Like Santa Claus and the Easter Bunny, the Tooth Fairy is a mythical character, a creature of popular folklore that has become an integral part of childhood and family life. She serves to reassure young children when they lose their baby teeth, honor their courage in the face of this loss, alleviate their fears and teach them to express their emotions, thus helping them grow up.
Traditionally, when children lose a baby tooth, they put it under their pillow before going to bed. During the night, the Tooth Fairy, as quick as lightning, replaces the tooth with one of more coins. Upon awakening, the children are thrilled to find a reward in exchange for their lost tooth.
No one knows exactly how or where the Tooth Fairy originated. However, her story and that of the Little Mouse (in most French-speaking countries) are intertwined. In fact, they share a common source dating from a seventeenth-century French tale by Marie-Catherine Le Jumel de Barneville, Baroness d’Aulnoy: The Good Little Mouse. This book tells the story of a fairy who transforms herself into a mouse to help a queen vanquish an evil king. The mouse hides under the king’s pillow and punishes him by making all of his teeth fall out.
The myth as we know it today appeared in 1927 in a tale by Ester Watkins Arnold, The Tooth Fairy, but it wasn’t fully developed until 1949 with the publication of the book The Tooth Fairy by Lee Rogow. This highly popular tale inspired the ritual of exchanging a tooth for money, in addition to encouraging children to develop good dental hygiene habits.
Around the world, this myth, which takes various forms in accordance with each culture, is also known by different names:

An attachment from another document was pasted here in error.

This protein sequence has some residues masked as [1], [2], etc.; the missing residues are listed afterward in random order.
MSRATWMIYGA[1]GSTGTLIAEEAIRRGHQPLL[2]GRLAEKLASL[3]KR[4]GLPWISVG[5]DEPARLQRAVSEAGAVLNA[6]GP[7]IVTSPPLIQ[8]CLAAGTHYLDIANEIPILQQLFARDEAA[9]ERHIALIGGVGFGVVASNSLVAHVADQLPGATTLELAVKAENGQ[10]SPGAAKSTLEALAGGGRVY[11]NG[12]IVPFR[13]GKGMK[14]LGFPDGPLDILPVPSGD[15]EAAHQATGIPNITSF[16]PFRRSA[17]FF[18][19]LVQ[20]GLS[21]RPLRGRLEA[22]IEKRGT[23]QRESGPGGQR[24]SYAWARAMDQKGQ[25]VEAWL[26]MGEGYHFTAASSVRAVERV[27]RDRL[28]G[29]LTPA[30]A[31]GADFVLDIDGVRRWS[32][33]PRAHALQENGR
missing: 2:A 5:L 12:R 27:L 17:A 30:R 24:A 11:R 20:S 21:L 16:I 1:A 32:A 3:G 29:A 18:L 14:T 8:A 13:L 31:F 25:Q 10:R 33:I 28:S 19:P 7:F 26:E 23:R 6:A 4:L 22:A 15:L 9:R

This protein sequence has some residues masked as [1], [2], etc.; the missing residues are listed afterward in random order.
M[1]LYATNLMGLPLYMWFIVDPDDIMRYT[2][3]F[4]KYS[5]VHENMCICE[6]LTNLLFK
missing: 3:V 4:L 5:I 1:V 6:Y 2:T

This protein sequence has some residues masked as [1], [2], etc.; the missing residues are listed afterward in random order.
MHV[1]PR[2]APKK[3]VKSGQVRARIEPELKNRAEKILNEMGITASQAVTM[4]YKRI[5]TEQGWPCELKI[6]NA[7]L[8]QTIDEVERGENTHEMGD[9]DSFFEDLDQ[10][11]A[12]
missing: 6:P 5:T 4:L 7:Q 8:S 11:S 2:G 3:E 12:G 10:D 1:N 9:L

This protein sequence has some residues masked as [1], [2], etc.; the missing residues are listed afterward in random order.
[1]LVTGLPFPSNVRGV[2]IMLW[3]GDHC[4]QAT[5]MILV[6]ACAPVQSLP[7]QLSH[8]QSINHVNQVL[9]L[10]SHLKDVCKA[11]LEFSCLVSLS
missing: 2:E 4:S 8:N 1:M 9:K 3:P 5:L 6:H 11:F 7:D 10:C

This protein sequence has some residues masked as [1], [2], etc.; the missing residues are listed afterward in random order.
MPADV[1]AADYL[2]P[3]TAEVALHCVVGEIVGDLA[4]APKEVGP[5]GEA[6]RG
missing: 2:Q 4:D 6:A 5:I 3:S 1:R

- In France, Belgium, Switzerland, Morocco, Algeria, Luxembourg and the majority of other French-speaking countries, they speak of the little mouse.
- In the United States, Canada, the United Kingdom, Denmark, New Zealand and Australia, they speak of the Tooth Fairy (or the fée des dents in the French-speaking regions). The Tooth Fairy also exists in Germany as “Zahnfee” and in Norway as “Tannfe”.
- In Italy, the two characters coexist as “Topino” and “Fatina.”
- In some Spanish-speaking countries such as Spain and Argentina, the character is known as “Ratoncito Pérez.”
- In Venezuela and Mexico, they speak of “El Ratón” (the mouse).
- And in Catalonia, they speak of “Els angelets” (the little angels).
A short anecdote
During the COVID-19 pandemic, starting in April of 2020, the premier of Quebec and the prime minister of New Zealand put the Tooth Fairy on the list of essential services so that she could continue her work. Additionally, the premier of Quebec, François Legault, specified that she had been vaccinated against Coronavirus.
What better way to reassure children and perpetuate magic, imagination and happiness in their lives!
Contact the team of professionals at Clinique Dentaire Charles Trottier. It would be their pleasure to advise you and inform you regarding your children’s oral health.